Read Neonregen by James Lee Burke Free Online
Book Title: Neonregen|
The author of the book: James Lee Burke
ISBN 13: 9783548106700
Format files: PDF
The size of the: 4.50 MB
Edition: Ullstein Verlag
Date of issue: January 1991
Read full description of the books Neonregen:This is a revised review as of 4/14/2013 with some images to add flavor.
It's like a lot of detective novels set in the 1980s except the real standouts are the fact that it's New Orleans and the author gets that particular sub culture. Burke has an elegant prose and his main character, David Robicheaux, is engaging.
Robicheaux is a 50-something hard boiled detective who survived the Vietnam War yet is still haunted by it and thus turns to drinking (though it becomes evident later he was drinking before he went to war). He has since joined the police force as a detective and has a corrupt partner named Cletus who seems to have the best, crude lines. In this first novel Robicheaux gets caught up in the death of a black prostitute who everybody else seems to want to write off yet Robicheaux feels strangely compelled to poke his nose into things which leads to resistance not only from the mob but his own allies the police.
The tale was certainly very good to great in overall quality and most of the characters are believable to compelling. Word on the street is that the series gets better in time and that's a real good sign as this was a solid and enjoyable book. Veterans of this genre will be more critical, I suspect. This is one of those rare instances in which I checked out the series after seeing the movie.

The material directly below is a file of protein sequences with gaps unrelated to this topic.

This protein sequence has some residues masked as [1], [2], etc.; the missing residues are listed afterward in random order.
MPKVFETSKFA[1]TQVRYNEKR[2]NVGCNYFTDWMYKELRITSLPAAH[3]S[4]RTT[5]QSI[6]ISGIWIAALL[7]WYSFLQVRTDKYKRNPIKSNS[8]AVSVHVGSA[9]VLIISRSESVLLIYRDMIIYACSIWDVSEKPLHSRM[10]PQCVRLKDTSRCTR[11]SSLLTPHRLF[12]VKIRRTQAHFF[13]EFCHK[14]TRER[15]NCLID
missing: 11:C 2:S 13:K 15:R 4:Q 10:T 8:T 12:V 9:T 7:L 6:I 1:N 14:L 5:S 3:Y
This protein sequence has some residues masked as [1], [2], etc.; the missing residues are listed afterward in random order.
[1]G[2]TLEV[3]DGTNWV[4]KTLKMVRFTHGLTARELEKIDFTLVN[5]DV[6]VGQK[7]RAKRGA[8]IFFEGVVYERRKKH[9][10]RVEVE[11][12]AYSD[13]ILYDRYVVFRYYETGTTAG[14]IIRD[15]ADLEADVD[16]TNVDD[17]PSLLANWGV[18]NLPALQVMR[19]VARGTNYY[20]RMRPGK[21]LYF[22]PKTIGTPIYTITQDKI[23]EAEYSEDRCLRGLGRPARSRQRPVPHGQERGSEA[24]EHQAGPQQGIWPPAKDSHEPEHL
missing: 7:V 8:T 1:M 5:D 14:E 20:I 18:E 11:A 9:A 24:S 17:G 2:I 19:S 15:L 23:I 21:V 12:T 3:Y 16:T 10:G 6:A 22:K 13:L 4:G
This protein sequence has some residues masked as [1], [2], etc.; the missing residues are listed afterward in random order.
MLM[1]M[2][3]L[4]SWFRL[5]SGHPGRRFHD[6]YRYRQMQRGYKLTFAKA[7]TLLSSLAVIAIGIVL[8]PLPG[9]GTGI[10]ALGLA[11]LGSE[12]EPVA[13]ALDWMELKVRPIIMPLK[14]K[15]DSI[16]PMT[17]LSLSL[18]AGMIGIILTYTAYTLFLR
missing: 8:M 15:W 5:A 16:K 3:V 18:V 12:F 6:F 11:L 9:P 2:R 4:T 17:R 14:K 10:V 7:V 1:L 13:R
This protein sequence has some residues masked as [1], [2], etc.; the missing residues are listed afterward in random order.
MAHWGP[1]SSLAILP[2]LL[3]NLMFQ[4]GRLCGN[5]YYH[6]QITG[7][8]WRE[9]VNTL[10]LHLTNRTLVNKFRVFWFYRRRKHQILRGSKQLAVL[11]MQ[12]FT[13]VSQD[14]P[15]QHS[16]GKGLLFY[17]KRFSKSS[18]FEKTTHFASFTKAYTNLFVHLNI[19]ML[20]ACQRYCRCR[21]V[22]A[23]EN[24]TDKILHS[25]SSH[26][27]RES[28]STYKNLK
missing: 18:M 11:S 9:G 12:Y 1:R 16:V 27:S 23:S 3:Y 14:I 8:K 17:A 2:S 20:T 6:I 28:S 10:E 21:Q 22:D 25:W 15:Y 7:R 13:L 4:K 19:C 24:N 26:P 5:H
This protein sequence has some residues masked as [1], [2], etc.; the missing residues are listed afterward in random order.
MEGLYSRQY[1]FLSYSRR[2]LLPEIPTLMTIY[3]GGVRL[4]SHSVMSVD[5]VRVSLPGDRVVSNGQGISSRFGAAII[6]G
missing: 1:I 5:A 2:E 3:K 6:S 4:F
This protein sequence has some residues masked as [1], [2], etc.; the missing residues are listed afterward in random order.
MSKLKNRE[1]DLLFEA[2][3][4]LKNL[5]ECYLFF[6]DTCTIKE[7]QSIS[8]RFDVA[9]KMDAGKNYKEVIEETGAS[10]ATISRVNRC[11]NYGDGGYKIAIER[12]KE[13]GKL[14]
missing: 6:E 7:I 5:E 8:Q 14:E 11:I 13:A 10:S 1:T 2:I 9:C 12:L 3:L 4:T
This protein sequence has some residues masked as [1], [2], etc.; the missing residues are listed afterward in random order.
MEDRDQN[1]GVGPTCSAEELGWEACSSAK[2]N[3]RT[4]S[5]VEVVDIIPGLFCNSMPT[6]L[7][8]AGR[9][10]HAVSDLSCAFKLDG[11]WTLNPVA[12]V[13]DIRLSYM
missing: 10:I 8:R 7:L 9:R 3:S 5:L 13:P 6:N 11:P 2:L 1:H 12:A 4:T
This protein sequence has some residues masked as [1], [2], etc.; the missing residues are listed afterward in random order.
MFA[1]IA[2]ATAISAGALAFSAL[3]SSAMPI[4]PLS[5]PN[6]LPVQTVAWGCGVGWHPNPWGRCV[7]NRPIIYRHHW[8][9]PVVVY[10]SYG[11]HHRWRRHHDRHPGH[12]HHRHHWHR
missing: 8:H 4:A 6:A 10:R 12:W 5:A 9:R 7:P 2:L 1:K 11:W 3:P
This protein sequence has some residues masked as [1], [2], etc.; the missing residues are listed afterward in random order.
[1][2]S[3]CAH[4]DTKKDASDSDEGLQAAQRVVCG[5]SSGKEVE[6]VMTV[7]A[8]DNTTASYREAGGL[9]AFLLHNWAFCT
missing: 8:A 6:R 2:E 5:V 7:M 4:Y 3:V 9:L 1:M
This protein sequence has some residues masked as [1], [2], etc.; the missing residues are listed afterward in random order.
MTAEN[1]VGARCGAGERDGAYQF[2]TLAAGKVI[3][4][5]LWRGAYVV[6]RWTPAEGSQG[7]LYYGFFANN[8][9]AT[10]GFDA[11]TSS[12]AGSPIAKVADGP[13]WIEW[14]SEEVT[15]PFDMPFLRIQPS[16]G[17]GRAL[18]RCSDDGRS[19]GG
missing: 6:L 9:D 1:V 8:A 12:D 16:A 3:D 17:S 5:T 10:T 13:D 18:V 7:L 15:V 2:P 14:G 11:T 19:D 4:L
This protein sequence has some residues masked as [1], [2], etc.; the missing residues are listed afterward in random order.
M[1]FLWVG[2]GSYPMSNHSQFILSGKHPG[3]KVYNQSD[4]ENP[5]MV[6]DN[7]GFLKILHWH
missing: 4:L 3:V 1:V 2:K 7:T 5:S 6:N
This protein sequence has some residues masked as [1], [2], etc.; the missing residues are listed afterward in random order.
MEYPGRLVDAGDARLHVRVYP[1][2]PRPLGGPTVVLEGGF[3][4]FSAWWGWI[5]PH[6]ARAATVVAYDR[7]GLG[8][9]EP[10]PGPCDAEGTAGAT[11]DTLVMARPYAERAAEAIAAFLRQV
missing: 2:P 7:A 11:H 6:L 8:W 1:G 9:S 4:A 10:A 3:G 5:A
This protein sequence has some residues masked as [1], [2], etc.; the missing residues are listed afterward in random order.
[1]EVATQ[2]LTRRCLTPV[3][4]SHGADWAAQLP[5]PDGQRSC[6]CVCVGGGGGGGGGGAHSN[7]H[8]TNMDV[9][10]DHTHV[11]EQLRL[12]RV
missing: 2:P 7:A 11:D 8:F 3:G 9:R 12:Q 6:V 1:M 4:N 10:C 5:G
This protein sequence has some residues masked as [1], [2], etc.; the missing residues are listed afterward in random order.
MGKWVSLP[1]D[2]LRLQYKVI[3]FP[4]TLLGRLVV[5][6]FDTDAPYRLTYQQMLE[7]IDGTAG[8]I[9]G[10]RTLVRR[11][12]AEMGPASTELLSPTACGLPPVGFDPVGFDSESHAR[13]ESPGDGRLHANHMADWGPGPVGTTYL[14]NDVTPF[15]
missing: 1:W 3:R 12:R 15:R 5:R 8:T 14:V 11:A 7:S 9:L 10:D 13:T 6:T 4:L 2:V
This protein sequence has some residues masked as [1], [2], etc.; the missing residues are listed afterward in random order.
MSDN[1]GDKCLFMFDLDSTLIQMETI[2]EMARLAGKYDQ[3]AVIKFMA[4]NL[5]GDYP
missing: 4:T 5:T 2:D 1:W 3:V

I would present that the real strengths of this tale (other than it being a solid mystery) are its usual focuses upon the bayou, New Orleans (NOLA) and DR's alcoholism for a dark tragedy comes down upon him and he finds himself drinking that "golden fire" once more (he alludes to drinking before the series started and having an alcoholic father). Rarely have I read something that has made me understand the addictions of alcohol and how hard it is to shake off. But even all those reading pleasures are a still a notch down from the character of New Orleans/The Bayou with its balmy heat waves, summer rains, Poorboy sandwiches, evening skies that are the color of torn plums, cicadas in the purple haze, fireflies lighting up the trees, and, of course, the charm of not just New Orleans but its French Quarter. That makes it a pleasure to read and bumps up the overall quality of the novel. I look forward to reading the next one.
Here are few excerpts from the novel:
The evening sky was streaked with purple, the color of torn plums, and a light rain had started to fall when I came to the end of the blacktop road that cut through twenty miles of thick, almost impenetrable scrub oak and pine and stopped at the front gate of Angola penitentiary.
“Oh, my, you shouldn't have done that,” the man in the raincoat said.